Ms. Warren and Mr. Sanders, two of the leading candidates in the race, have shunned high-dollar fund-raising events, relying instead on smaller contributions from grass-roots supporters and arguing that such a strategy prevents influence by wealthy donors.

Ms. Warren took aim at another top-tier candidate, Mayor Pete Buttigieg of South Bend, Ind., on Thursday night, calling on him to open his fund-raising events to the news media. Former Vice President Joseph R. Biden Jr., the leader in national polling of the primary contest, has allowed journalists to attend his private fund-raisers.

In his interview, Mr. Bloomberg said he did not come from money and noted that his “father made $6,000 the best year of his life.”

“Nobody gave me a head start,” he said.

Still, the power of money in elections has been on full display in the 2020 race, as candidates have scrambled to meet donation and polling thresholds in order to qualify for the Democratic National Committee’s televised debates. Another billionaire, Tom Steyer, got into the race relatively late but has spent millions of dollars on advertising and other resources that have helped him become one of just six people in a 15-person field to qualify for this month’s debate.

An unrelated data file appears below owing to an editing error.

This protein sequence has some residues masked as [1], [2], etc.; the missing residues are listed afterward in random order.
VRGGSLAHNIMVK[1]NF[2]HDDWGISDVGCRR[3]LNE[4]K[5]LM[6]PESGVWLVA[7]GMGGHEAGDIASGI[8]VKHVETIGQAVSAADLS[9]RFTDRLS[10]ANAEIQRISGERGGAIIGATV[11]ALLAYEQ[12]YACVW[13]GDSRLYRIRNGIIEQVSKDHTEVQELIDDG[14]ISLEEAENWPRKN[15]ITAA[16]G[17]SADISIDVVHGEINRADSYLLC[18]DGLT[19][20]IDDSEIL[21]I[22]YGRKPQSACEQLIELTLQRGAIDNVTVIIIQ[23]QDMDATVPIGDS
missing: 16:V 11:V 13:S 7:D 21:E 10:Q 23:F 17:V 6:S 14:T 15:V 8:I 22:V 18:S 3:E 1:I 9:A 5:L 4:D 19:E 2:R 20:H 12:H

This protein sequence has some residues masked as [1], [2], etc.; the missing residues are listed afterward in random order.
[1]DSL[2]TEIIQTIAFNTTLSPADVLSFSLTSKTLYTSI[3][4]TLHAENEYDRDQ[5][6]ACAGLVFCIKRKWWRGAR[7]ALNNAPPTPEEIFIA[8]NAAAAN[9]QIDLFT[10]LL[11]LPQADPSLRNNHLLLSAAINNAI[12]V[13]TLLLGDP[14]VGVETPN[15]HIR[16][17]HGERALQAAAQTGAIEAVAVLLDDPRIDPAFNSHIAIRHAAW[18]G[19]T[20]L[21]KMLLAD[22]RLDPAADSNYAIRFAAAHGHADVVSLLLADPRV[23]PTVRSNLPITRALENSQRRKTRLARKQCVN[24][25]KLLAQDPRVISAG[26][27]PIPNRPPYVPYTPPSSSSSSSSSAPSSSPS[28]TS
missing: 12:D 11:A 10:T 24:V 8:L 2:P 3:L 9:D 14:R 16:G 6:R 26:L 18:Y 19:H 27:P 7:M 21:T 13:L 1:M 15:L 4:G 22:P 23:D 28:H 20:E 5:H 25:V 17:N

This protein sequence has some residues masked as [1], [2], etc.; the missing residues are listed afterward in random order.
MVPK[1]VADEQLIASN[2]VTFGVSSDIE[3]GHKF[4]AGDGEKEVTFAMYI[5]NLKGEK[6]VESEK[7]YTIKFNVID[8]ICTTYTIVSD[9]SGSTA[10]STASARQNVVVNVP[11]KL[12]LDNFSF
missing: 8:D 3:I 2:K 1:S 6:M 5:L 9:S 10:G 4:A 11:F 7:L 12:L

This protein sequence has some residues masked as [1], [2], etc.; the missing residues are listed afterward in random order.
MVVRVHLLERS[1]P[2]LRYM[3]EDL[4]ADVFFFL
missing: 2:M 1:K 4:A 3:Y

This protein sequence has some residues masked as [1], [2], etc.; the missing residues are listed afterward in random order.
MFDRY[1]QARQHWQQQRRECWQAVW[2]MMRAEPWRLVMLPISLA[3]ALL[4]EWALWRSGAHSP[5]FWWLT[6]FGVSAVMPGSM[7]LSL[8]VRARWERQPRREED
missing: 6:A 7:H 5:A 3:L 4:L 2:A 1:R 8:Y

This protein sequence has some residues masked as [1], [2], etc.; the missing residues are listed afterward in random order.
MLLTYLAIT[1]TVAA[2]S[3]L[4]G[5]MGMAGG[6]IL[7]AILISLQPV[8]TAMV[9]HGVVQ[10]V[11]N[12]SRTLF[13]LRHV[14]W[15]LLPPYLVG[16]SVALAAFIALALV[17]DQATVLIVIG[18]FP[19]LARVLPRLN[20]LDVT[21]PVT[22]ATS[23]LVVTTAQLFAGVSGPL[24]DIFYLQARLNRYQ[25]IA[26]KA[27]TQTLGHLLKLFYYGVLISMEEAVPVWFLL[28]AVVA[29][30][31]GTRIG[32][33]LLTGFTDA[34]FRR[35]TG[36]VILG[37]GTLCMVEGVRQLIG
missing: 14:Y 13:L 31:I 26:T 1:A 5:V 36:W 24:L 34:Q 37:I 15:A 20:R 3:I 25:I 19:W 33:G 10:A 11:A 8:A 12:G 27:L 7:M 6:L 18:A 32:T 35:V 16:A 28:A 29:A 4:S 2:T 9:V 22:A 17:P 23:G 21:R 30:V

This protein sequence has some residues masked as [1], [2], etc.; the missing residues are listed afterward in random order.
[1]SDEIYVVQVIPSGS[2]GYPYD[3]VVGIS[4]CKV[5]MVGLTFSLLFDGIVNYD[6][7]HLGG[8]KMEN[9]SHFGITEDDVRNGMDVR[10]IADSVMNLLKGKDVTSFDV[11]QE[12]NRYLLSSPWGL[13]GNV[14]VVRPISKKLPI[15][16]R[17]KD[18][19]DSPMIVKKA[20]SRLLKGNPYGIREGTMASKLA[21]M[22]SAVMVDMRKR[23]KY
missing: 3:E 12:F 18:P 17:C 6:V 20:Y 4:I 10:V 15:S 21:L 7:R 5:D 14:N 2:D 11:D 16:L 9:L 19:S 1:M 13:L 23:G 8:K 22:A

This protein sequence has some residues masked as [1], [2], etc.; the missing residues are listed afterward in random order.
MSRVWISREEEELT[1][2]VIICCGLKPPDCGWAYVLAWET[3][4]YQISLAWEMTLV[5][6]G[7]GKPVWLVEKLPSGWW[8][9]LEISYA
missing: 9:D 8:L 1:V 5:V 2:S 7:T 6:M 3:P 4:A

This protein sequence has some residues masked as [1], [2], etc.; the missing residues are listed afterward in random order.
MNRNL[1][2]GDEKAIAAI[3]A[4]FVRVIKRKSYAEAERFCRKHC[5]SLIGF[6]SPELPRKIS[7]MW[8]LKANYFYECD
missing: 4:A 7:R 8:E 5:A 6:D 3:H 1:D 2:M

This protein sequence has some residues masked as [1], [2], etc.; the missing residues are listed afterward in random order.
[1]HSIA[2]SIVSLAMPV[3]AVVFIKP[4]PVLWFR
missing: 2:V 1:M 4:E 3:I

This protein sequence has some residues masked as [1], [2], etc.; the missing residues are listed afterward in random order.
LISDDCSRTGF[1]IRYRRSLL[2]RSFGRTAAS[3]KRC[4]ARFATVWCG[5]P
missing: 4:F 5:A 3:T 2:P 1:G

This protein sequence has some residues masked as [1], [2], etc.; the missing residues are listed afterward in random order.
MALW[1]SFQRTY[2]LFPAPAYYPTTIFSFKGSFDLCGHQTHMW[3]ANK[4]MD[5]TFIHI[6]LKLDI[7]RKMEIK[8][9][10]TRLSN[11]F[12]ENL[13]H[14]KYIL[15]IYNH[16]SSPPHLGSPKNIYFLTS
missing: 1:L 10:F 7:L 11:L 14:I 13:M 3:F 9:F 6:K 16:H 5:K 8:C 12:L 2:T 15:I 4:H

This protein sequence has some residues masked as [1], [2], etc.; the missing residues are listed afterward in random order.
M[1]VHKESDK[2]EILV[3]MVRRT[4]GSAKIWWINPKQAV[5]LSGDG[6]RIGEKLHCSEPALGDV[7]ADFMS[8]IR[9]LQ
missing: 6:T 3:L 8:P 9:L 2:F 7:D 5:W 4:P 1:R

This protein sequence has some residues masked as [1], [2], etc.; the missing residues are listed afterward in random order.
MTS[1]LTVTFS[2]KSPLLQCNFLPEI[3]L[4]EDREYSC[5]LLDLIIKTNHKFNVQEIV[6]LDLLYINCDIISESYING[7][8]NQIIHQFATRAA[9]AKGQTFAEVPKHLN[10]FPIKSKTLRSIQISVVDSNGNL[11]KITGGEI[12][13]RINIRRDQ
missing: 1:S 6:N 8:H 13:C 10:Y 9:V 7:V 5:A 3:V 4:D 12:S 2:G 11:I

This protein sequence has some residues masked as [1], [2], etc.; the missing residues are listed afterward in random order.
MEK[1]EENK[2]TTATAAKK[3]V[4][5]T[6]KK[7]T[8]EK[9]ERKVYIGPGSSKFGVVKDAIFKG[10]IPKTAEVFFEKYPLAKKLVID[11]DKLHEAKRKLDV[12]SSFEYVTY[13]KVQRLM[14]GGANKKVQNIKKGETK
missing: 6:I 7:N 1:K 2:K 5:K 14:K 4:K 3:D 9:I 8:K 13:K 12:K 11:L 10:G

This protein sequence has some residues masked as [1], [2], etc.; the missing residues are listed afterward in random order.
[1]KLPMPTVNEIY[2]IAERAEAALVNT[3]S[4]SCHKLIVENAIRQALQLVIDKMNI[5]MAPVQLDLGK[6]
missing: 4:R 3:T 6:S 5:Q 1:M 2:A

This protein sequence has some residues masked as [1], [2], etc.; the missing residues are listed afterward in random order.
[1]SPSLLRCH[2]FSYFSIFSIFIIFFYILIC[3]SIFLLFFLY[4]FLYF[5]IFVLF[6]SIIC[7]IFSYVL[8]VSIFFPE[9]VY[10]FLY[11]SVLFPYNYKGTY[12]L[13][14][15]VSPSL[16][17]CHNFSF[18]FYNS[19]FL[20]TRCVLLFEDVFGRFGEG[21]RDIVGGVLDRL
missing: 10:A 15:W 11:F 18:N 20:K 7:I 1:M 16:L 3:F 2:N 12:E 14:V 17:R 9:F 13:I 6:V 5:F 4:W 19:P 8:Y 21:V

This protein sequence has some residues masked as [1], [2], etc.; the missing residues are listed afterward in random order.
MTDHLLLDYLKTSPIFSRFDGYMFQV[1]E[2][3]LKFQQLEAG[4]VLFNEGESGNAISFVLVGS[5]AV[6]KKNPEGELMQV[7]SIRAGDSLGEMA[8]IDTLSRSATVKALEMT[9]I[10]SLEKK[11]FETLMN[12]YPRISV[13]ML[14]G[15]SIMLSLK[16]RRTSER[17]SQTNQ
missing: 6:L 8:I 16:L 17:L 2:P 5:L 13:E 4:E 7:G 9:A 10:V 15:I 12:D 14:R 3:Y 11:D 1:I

The surprise departure this week of Senator Kamala Harris of California from the race has forced the Democratic Party to grapple with the possibility of having only white candidates on the stage in Los Angeles and prompted some candidates of color — like Mr. Booker and the former housing secretary Julián Castro — to sound an alarm about the diversity of the field.

Asked about Mr. Booker and the concerns he had raised, Mr. Bloomberg praised the senator’s ideas but said the current makeup of the field did not worry him.

“If you wanted to enter and run for president of the United States, you could have done that. But don’t complain to me that you’re not in the race. It was up to you,” he said. “I thought there was a lot of diversity in the group of Democratic aspirants. Entry is not a barrier.”

Mr. Bloomberg’s description of Mr. Booker as “well-spoken” ricocheted on social media and on morning radio talk shows. Asked about the comments Friday morning on “Signal Boost,” a radio program on SiriusXM, Mr. Booker said he was “taken aback.”